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Big Thinkers Remember Ted Kennedy

In the wake of Ted Kennedy’s passing, leaders from all walks of life and on both sides of the partisan divide have paid their respects to him.  Many of Big Think’s favorite experts have weighed in over the past two days on Kennedy’s passion, kindness, and influence, a selection of whom we’re anthologizing here. 

Arianna Huffington, who visited Big Think recently, praised him on the Huffington Post for “forc[ing] us to question how we, as a nation, were treating the poor, the forgotten, the working families struggling to make ends meet…”

John McCain, a longtime colleague of Kennedy’s, visited Big Think on the campaign trail.  He honored Kennedy’s passion and advocacy, but was steadfast when asked if Kennedy’s passing would cause him to reconsider his opposition to health care reform.  McCain’s opposition to government-run health care has been strong since he told Big Think during the election that Hillary Clinton’s most dangerous idea was her belief in “government mandates that all Americans are required to have health insurance”.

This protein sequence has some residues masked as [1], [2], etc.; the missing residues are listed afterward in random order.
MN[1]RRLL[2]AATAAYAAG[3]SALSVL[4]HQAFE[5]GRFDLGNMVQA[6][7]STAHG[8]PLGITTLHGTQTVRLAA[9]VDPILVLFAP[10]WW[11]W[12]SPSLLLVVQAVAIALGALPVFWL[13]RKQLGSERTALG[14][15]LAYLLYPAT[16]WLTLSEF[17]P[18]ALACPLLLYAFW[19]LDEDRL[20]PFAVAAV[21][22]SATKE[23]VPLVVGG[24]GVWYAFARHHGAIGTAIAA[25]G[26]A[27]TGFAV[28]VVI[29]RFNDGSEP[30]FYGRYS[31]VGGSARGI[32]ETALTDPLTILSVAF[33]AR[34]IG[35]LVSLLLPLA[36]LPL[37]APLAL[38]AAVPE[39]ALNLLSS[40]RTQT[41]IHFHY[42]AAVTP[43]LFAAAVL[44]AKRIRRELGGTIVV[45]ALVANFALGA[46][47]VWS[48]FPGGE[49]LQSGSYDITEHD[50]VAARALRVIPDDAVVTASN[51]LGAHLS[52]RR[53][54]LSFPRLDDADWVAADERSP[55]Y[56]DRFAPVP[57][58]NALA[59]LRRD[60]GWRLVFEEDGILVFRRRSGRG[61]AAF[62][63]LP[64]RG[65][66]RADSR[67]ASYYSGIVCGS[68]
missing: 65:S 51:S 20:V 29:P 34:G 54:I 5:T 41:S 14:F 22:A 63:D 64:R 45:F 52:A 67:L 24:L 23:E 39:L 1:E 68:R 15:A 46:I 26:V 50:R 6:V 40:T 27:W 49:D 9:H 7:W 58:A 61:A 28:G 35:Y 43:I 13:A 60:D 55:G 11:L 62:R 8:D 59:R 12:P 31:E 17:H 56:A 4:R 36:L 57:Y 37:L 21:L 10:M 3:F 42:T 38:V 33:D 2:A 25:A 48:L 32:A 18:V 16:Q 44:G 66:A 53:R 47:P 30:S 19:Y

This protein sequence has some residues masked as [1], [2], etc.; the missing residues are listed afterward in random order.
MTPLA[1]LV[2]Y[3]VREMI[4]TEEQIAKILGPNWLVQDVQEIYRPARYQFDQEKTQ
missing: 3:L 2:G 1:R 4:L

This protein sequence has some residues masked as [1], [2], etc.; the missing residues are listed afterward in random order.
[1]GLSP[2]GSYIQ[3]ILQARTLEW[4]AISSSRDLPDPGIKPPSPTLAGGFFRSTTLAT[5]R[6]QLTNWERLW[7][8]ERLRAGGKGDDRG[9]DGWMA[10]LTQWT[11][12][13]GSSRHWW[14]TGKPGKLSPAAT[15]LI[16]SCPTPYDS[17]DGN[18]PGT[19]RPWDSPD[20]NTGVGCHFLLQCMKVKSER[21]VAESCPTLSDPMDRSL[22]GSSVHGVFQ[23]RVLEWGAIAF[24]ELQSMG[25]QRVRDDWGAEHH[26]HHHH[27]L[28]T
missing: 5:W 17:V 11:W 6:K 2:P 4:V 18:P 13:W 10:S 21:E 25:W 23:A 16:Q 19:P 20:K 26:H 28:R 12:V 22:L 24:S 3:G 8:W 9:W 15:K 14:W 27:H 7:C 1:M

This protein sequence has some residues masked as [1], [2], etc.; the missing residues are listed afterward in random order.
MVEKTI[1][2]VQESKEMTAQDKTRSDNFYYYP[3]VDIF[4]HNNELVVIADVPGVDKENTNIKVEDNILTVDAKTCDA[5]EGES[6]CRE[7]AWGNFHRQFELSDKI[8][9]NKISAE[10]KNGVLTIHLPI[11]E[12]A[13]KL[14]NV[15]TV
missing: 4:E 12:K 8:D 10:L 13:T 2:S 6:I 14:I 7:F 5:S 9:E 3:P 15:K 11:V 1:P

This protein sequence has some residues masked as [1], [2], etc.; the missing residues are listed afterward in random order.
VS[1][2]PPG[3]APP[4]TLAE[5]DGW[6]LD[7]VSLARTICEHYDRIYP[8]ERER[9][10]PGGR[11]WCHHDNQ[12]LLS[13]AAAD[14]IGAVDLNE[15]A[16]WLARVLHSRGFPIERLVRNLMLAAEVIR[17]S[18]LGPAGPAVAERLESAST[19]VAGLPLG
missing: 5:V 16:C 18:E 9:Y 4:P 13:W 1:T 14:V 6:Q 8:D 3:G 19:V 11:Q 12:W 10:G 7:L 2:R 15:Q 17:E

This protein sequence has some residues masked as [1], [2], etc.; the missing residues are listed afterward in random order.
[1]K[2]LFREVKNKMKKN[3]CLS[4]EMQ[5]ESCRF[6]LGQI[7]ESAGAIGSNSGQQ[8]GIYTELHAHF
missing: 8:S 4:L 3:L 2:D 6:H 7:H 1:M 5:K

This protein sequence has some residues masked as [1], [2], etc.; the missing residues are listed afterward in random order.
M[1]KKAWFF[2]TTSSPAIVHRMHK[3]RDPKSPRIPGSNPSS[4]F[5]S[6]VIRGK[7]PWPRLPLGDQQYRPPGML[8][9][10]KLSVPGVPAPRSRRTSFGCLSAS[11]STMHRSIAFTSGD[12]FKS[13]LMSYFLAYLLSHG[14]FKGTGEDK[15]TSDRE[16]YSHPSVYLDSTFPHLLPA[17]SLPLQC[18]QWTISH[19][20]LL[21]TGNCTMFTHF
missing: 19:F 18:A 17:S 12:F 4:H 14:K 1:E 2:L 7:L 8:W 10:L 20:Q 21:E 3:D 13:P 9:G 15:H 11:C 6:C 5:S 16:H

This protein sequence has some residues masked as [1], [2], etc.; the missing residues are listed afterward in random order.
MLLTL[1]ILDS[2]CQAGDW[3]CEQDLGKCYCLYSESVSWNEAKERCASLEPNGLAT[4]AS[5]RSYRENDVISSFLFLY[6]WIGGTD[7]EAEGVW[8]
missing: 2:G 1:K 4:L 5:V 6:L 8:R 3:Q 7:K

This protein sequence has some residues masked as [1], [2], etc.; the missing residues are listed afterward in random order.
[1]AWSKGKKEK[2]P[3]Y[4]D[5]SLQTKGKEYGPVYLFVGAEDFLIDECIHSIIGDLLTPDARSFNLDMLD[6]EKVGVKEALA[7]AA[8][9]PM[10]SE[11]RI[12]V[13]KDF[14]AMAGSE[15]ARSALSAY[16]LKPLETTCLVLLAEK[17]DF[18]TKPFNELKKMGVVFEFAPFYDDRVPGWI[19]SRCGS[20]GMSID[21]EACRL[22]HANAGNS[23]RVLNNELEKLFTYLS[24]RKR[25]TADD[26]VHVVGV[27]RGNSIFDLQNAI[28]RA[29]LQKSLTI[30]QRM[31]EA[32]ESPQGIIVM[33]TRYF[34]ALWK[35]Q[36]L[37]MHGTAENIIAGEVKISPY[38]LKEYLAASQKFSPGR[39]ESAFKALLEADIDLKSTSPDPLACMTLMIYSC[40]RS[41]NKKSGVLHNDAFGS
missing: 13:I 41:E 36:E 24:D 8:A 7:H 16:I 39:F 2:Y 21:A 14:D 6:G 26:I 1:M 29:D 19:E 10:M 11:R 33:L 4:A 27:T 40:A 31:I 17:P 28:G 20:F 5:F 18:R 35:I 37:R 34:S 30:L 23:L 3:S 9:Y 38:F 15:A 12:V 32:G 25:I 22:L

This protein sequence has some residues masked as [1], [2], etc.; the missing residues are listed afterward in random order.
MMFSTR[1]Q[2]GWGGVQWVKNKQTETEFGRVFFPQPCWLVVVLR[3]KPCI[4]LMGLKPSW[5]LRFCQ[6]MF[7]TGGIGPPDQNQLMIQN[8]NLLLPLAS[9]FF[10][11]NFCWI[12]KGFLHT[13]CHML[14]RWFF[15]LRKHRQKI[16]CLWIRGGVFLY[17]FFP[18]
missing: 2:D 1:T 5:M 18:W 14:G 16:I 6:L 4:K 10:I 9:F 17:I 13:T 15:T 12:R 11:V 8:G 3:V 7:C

Economist Paul Krugman, a Big Think regular, left a short, personal notice about Kennedy comparing his reputation before and after his illness.  Of course, Krugman’s ideas about health care hew closer to Kennedy’s than McCain’s.

Mitt Romney, who is already rumored to be a candidate to take Kennedy’s vacant senate seat, paid tribute to Ted as a friend and a “big-hearted, unforgettable man”.  During his Big Think interview, Romney talked about his concerns that those in Washington care more about power than results. 

Former JFK adviser Ted Sorensen eulogized his longtime friend for the Huffington Post.  He talked to Big Think in 2008 about the value of Ted Kennedy’s endorsement

House speaker Nancy Pelosi, who spoke to Big Think in 2008, called for Ted Kennedy’s passing to motivate the Congress to finally pass health care reform. 

Big Thinker John Legend and other pop culture icons paid tribute to Kennedy over Twitter.  Legend wrote “RIP Teddy Kennedy. Sad.”


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